There’s no surprise about the appeal of Greek Life for many young women starting college. We’ve all grown up watching iconic movies like Animal House, Revenge of the Nerds, and American Pie Presents: Beta House that presents sorority and fraternity life as one endless party replete with fun, laughter, friendship, and good-natured rivalry. But as many people come to find out, there are pros and cons of the Greek Life, so before you join that sorority, it might be a good idea to weigh them.
Sisters for a Lifetime. Joining a sorority means you will develop friendships that last a lifetime. They will become your confidantes, your travel companions, and your go-to for just about every adventure. From sharing living space to sharing ceremonies and rituals in your coordinated sorority dresses, you’ll begin to realize just what it means to be inseparable. As a member, you will not only get a big sister, but you will also get an entire family to surround you. Remember that with any family, there are those that become our besties and others that are difficult to deal with on a regular basis.
Academic Support Group. Joining a sorority comes with an understanding that Going Greek means you are also Going Academic. You will be expected to get good grades, and, as a result of the sisterhood, you inherit a ready-made academic support group interested in helping you succeed. Despite what the movies portray, studying and maintaining a respectable GPA is part of the expectations of a sorority. Research has shown that the criticisms of Greek life as antithetical to the mission of academics on college campuses is unfounded, so you will want to get into an academic groove.
Social Identity. Perhaps you were not aware, but 80 percent of US Presidents since 1900 were members of Greek organizations during their tenure in college. Additionally, 85 percent of Fortune 500 executives and 40 of 47 Supreme Court Justices since 1910 were members of a fraternity. Participation in social structures like sororities provides students with valuable knowledge that will affect their social life after college. Membership in Greek organizations affords young women a social identity and a context that helps to develop leadership skills.
Philanthropy. Another thing often hidden in Greek life is that sororities and fraternities often instill a culture of service and humanitarianism. While social involvement varies from organization to organization, as well as from chapter to chapter, almost all sororities are involved in some community service endeavor. Many chapters highlight philanthropic activities as a key component of Greek life, allowing members to showcase their interests and strengths individually and collectively. Many Greek organizations have taken philanthropy to the next level by raising large amounts of money for charitable causes and doing other things to significantly benefit their communities.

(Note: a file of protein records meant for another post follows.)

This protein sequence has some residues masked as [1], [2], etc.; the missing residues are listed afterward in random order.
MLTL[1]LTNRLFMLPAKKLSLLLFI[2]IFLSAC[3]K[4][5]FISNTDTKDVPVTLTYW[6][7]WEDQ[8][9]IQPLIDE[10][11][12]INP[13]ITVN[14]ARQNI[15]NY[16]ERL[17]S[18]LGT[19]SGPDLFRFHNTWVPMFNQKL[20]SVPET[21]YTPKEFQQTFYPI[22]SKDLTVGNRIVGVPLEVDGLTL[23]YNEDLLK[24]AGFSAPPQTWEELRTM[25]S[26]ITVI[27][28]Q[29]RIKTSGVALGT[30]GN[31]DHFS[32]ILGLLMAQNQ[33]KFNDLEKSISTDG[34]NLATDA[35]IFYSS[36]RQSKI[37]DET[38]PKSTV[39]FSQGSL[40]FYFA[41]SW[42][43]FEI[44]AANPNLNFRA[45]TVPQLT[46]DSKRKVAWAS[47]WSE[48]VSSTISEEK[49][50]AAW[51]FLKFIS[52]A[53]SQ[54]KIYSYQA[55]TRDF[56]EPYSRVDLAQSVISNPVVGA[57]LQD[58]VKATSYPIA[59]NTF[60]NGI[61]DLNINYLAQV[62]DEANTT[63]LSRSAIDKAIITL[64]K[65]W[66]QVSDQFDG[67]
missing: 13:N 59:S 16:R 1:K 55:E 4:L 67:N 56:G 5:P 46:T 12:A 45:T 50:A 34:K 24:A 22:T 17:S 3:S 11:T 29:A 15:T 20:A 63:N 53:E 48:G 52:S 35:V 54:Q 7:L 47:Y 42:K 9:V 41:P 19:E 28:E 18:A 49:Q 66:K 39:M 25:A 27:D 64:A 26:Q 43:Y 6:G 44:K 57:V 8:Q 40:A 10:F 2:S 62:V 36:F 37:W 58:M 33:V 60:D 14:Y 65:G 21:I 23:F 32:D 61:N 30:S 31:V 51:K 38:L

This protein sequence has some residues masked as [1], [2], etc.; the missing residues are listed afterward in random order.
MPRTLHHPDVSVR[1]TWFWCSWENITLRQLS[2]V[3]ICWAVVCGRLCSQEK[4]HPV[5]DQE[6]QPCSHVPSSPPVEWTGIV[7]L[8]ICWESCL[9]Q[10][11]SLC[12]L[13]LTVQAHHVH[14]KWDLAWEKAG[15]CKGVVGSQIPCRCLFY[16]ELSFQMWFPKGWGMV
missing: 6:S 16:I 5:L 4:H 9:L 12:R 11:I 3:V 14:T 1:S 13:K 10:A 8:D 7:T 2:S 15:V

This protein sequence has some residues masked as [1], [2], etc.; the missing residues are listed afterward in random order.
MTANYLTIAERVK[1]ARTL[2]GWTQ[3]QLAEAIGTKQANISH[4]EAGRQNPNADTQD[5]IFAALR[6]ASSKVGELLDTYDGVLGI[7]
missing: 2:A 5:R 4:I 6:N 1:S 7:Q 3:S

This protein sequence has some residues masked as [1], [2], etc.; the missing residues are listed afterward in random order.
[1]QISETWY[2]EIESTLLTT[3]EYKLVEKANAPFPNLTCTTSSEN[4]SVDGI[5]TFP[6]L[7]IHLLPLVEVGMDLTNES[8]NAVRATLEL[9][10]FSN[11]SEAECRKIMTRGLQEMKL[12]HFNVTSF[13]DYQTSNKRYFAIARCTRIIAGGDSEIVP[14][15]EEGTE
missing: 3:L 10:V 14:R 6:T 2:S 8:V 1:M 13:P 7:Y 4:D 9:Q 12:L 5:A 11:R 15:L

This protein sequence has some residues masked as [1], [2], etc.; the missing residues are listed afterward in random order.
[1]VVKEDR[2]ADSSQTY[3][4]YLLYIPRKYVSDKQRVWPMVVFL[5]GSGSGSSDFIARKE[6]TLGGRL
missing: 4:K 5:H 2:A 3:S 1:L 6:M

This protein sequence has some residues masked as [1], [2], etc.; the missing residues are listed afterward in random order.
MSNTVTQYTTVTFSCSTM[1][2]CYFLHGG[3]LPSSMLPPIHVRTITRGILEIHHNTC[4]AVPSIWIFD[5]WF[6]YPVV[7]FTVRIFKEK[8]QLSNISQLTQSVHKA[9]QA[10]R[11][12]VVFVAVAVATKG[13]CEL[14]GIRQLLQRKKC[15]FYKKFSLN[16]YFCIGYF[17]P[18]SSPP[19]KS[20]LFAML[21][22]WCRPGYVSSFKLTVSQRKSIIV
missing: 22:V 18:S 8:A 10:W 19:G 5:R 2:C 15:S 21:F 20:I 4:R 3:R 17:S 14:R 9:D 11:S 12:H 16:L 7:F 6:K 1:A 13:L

Diversity. Greek organizations are not the homogenous societies they have been in the past. While movies may still portray sororities and fraternities as houses of “like-minded” individuals like all the football players or all the cheerleaders, most organizations make a conscious effort to diversify their membership with regard to race, sexuality, gender identity and socio-economic backgrounds. While there is still work to be done in this area, finding and rushing well-rounded houses is a huge benefit to members. It allows sorority members to participate in ongoing discussions about diversity, introduces them to a wide range of individuals from various background, and assists in the development of discourse skills required for success in the world beyond college.
Time Commitment. Commitments to your Greek sisterhood can seriously cut into a student’s time. During the pledging process, nearly all hours outside of class attendance are spent in meetings, completing tasks, or being present in the house. With all of the new-found friends, members can get overwhelmed with the need to contribute to social media, join sisters on a McDonald’s run, or attend the many events that are planned and require your participation. Your time management can be seriously tested, so if it’s not one of your strengths, you may need to consider how you will compensate.
Money Commitment. There is also a monetary commitment. The price of membership can be one of the largest expenses in a college budget next to tuition, with a single semester’s membership costing as much as $1000 for some houses. Not only membership dues, but other incidentals like membership pins, gifts for your big and little sisters, formal wear, items for mixers, and t-shirts can raise the cost of a college education by as much as 25 percent.
Deciding whether or not to join a sorority can be a weighty decision and should not be made lightly. Doing your research on the Greek organizations on your campus is one way not only to choose the house most clearly aligned with your interests and needs but also to determine whether going Greek is right for you.
What are some concerns you have about joining a sorority? Feel free to share your ideas here.